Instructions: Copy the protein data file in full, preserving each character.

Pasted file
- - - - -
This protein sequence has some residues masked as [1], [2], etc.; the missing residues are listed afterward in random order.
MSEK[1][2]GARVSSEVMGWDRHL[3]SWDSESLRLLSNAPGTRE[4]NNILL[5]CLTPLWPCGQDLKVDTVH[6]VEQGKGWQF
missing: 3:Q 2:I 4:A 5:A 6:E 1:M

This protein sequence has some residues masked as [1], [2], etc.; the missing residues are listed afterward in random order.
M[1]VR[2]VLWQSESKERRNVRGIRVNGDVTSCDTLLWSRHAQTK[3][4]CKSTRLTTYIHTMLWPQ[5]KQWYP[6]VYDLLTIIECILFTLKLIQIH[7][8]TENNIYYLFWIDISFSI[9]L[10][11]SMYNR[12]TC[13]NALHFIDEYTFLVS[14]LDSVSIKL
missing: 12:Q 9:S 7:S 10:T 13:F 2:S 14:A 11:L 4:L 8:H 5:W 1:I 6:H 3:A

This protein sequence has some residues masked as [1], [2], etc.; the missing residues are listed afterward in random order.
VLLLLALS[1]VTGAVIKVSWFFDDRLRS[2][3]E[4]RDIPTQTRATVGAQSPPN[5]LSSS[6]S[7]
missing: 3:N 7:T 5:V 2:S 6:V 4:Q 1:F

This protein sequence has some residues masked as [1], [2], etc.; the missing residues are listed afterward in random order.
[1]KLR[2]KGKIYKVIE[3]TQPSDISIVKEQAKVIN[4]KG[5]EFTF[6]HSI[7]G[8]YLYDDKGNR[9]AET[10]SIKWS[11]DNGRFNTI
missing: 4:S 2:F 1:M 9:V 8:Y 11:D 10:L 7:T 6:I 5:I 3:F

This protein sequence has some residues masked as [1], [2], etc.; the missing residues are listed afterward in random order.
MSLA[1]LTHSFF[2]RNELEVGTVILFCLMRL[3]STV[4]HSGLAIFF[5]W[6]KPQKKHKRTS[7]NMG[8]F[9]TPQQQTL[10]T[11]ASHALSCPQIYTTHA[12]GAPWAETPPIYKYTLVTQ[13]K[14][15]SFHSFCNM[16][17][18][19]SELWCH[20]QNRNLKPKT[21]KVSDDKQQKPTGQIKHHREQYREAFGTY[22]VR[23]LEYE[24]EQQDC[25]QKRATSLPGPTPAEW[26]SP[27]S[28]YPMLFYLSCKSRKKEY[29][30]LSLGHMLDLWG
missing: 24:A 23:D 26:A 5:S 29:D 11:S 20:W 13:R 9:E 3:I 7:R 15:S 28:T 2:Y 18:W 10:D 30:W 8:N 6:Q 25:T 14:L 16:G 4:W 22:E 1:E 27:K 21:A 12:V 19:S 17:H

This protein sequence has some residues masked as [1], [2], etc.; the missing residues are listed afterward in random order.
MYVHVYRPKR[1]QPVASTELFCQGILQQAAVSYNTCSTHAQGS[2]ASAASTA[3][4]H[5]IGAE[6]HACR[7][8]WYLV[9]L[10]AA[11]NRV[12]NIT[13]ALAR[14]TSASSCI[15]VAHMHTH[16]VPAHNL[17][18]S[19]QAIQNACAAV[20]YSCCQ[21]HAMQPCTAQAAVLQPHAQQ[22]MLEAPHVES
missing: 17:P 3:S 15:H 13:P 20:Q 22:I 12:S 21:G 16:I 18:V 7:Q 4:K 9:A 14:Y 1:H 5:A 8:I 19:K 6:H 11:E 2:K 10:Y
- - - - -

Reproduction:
This protein sequence has some residues masked as [1], [2], etc.; the missing residues are listed afterward in random order.
MSEK[1][2]GARVSSEVMGWDRHL[3]SWDSESLRLLSNAPGTRE[4]NNILL[5]CLTPLWPCGQDLKVDTVH[6]VEQGKGWQF
missing: 3:Q 2:I 4:A 5:A 6:E 1:M

This protein sequence has some residues masked as [1], [2], etc.; the missing residues are listed afterward in random order.
M[1]VR[2]VLWQSESKERRNVRGIRVNGDVTSCDTLLWSRHAQTK[3][4]CKSTRLTTYIHTMLWPQ[5]KQWYP[6]VYDLLTIIECILFTLKLIQIH[7][8]TENNIYYLFWIDISFSI[9]L[10][11]SMYNR[12]TC[13]NALHFIDEYTFLVS[14]LDSVSIKL
missing: 12:Q 9:S 7:S 10:T 13:F 2:S 14:A 11:L 4:L 8:H 5:W 1:I 6:H 3:A

This protein sequence has some residues masked as [1], [2], etc.; the missing residues are listed afterward in random order.
VLLLLALS[1]VTGAVIKVSWFFDDRLRS[2][3]E[4]RDIPTQTRATVGAQSPPN[5]LSSS[6]S[7]
missing: 3:N 7:T 5:V 2:S 6:V 4:Q 1:F

This protein sequence has some residues masked as [1], [2], etc.; the missing residues are listed afterward in random order.
[1]KLR[2]KGKIYKVIE[3]TQPSDISIVKEQAKVIN[4]KG[5]EFTF[6]HSI[7]G[8]YLYDDKGNR[9]AET[10]SIKWS[11]DNGRFNTI
missing: 4:S 2:F 1:M 9:V 8:Y 11:D 10:L 7:T 6:I 5:I 3:F

This protein sequence has some residues masked as [1], [2], etc.; the missing residues are listed afterward in random order.
MSLA[1]LTHSFF[2]RNELEVGTVILFCLMRL[3]STV[4]HSGLAIFF[5]W[6]KPQKKHKRTS[7]NMG[8]F[9]TPQQQTL[10]T[11]ASHALSCPQIYTTHA[12]GAPWAETPPIYKYTLVTQ[13]K[14][15]SFHSFCNM[16][17][18][19]SELWCH[20]QNRNLKPKT[21]KVSDDKQQKPTGQIKHHREQYREAFGTY[22]VR[23]LEYE[24]EQQDC[25]QKRATSLPGPTPAEW[26]SP[27]S[28]YPMLFYLSCKSRKKEY[29][30]LSLGHMLDLWG
missing: 24:A 23:D 26:A 5:S 29:D 11:S 20:W 13:R 9:E 3:I 7:R 15:S 28:T 2:Y 18:W 10:D 30:W 8:N 6:Q 25:T 14:L 16:G 4:W 22:E 1:E 27:K 21:A 12:V 19:S 17:H

This protein sequence has some residues masked as [1], [2], etc.; the missing residues are listed afterward in random order.
MYVHVYRPKR[1]QPVASTELFCQGILQQAAVSYNTCSTHAQGS[2]ASAASTA[3][4]H[5]IGAE[6]HACR[7][8]WYLV[9]L[10]AA[11]NRV[12]NIT[13]ALAR[14]TSASSCI[15]VAHMHTH[16]VPAHNL[17][18]S[19]QAIQNACAAV[20]YSCCQ[21]HAMQPCTAQAAVLQPHAQQ[22]MLEAPHVES
missing: 17:P 3:S 15:H 13:P 20:Q 22:I 12:S 21:G 16:I 18:V 7:Q 4:K 9:A 14:Y 1:H 5:A 8:I 19:K 6:H 11:E 2:K 10:Y